Professor Phil Goodwin, the foremost expert on traffic reduction, has expressed his view that projections of increased traffic and pollution due to Option 1 were not 'fair and accurate'.
A report commissioned by campaigners against the scheme used the very worst case scenario to project increased traffic on nearby streets, figures that were seized upon my the campaigners, with Robert Kelsey declaring them as 'fair and accurate'.
In contrast, Professor Phil Goodwin declared his belief that the report's predictions were not 'the most realistic scenario', and stated (as Option 1 supporters have said throughout), that we cannot know what the impact of a scheme will be until after a trial period.
Professor Goodwin, Emeritus Professor of Transport Policy at UCL, and the author of the principal research into traffic evaporation.
Robert Kelsey is the author of a self-help book.
While the atmosphere in the country seems to be against giving heed to the experts, perhaps the events of the last few days suggest that we should start paying a bit more attention to what experts have to say.
So what does the expert say? He says that a) traffic evaporation is a common and significant occurrence, and b) a 'catch-all' rate of evaporation must not be used, but rather it needs to be assessed on a case by case basis, preferably using a real world trial.
Much of the debate of the traffic reduction scheme has been centred around the idea that changing the infrastructure of the area will lead to a reduction in the amount of motor traffic - otherwise known as 'traffic evaporation'. Supporters of Option 1 have highlighted the likelihood that Option 1 would reduce traffic levels overall and therefore reduce pollution overall. Those against change disagreed, arguing that motor traffic would simply cause increased congestion on nearby streets and therefore increase pollution.
Fortunately, there is research on the impact of traffic evaporation, and that it is well recognised and common occurrence. Unfortunately those against trying out whether it would occur decided to misuse the evidence to their own ends.
The main research on the subject was conducted by Professor Phil Goodwin et al (1998), which showed that motor traffic reduced when road conditions were changed. There was good evidence to show that changes to road conditions led to changes in people's transport behaviour such as increasing the proportion of people walking, cycling and taking public transport, but also through changes in trip frequency, time of travel, or changes such as combining two trips into one. While the scale of change differed from place to place, the vast majority saw significant levels of 'evaporation'. The median percentage drop was 11% (although several other - higher - figures could have been used if someone wanted to use a default figure). However, the researchers explicitly advised against using their research to justify using any figure to assume a particular level of evaporation. The research showed that evaporation was a real and common phenomenon, and that the extent of evaporation could only be assessed on a scheme by scheme basis.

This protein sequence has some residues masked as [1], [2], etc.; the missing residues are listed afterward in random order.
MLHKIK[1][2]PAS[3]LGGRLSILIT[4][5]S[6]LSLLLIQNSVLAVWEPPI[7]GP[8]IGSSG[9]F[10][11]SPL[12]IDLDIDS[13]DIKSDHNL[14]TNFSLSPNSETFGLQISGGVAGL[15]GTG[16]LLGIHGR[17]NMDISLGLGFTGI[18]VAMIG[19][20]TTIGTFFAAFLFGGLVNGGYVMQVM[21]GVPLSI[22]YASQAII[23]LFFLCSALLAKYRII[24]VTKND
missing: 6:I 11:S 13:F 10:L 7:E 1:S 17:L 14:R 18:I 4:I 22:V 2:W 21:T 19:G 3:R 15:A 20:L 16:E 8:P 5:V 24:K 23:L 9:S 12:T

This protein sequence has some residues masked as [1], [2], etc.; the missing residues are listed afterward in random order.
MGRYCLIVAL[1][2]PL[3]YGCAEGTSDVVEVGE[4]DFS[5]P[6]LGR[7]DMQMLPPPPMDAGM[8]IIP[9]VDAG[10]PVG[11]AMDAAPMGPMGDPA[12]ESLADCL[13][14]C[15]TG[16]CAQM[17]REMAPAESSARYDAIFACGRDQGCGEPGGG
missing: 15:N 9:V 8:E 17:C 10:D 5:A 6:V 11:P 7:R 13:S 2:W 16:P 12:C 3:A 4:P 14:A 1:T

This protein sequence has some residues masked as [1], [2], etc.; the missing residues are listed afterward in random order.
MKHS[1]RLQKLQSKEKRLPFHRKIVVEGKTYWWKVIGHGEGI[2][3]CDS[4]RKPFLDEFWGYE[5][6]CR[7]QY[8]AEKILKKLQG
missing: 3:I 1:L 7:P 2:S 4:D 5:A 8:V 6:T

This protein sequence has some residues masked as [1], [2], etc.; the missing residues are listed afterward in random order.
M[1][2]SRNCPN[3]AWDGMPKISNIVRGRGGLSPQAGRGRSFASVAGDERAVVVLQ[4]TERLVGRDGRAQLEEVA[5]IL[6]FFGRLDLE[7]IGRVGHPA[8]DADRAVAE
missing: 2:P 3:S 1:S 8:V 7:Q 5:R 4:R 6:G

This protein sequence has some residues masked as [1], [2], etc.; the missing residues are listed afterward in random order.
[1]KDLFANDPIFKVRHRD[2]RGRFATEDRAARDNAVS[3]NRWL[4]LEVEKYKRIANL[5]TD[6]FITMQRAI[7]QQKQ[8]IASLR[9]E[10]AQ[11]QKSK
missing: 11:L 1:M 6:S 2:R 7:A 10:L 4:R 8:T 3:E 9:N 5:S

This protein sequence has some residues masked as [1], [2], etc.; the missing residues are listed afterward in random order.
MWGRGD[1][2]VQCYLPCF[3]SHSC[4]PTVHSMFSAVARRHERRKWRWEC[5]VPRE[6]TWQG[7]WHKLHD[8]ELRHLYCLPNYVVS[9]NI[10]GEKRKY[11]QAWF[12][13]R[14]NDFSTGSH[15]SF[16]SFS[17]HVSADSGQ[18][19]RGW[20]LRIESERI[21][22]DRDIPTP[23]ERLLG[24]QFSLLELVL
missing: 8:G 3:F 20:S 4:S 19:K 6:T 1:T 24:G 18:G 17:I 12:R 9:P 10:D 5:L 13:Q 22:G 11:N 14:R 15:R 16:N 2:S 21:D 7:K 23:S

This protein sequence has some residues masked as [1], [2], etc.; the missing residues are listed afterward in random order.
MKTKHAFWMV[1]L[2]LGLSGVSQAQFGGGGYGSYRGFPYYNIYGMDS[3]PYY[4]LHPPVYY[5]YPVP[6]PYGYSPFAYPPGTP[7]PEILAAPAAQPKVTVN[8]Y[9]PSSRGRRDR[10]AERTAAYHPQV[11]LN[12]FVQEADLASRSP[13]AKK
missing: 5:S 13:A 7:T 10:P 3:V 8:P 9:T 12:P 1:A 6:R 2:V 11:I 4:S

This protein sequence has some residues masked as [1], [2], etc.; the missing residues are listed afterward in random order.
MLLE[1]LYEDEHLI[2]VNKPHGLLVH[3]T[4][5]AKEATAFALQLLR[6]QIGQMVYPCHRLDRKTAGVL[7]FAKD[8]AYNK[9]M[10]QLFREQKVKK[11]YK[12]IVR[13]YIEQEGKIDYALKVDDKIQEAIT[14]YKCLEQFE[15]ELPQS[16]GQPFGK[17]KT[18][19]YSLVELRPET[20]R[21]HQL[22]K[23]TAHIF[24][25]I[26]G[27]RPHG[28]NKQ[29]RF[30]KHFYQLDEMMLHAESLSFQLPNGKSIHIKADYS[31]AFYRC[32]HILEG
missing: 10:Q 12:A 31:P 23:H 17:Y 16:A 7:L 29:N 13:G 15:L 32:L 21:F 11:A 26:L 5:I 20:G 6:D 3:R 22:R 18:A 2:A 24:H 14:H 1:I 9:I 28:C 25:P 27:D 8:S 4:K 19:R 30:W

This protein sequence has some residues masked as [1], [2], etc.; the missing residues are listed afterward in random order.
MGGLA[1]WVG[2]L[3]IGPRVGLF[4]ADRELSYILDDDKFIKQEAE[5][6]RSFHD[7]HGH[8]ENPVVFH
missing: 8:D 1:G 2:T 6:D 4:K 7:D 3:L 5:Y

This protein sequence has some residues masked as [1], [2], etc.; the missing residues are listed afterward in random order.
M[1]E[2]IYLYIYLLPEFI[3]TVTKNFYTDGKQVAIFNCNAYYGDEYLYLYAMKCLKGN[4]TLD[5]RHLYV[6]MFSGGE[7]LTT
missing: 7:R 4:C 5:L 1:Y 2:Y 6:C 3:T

Claims of traffic increases
Despite the explicit warning of the researchers, opponents of the scheme commissioned TTHC to write a report to analyse the impact of Option 1. The report predicted that Option 1 would lead to increased pollution on Queensbridge Road and Richmond Road.
The commissioned report bases its judgements from an evaporation figure of 11% - a figure that the researchers explicitly warned against using.
The TTHC report used the very worst case scenarios for their projections. Professor Goodwin has written why the report's conclusions are the very worst case scenario, and therefore extremely unlikely to be accurate. He states that there is "very extensive experience that expected excessive traffic problems on alternative route nearly always turns out to be exaggerated, because travel patterns are more flexible and adaptable than assumed". He concludes that we cannot know, and should not make judgements on, what the scale of evaporation will be, until after an experimental period.
Using a trial:
Matters of pollution, health, quality of life and efficiency of transport are too important to be impacted by people with a vested interest in keeping the status quo. A trial, using as much data as we can reasonably be gathered, must be used to implemented in order to arrive at the best solution.
We are a group of local residents who walk, drive and cycle. We support Hackney's traffic and pollution reduction plans. We firmly believe this scheme will help make London Fields a better place to live. We look forward to working with all of our neighbours and the council to make this scheme a success.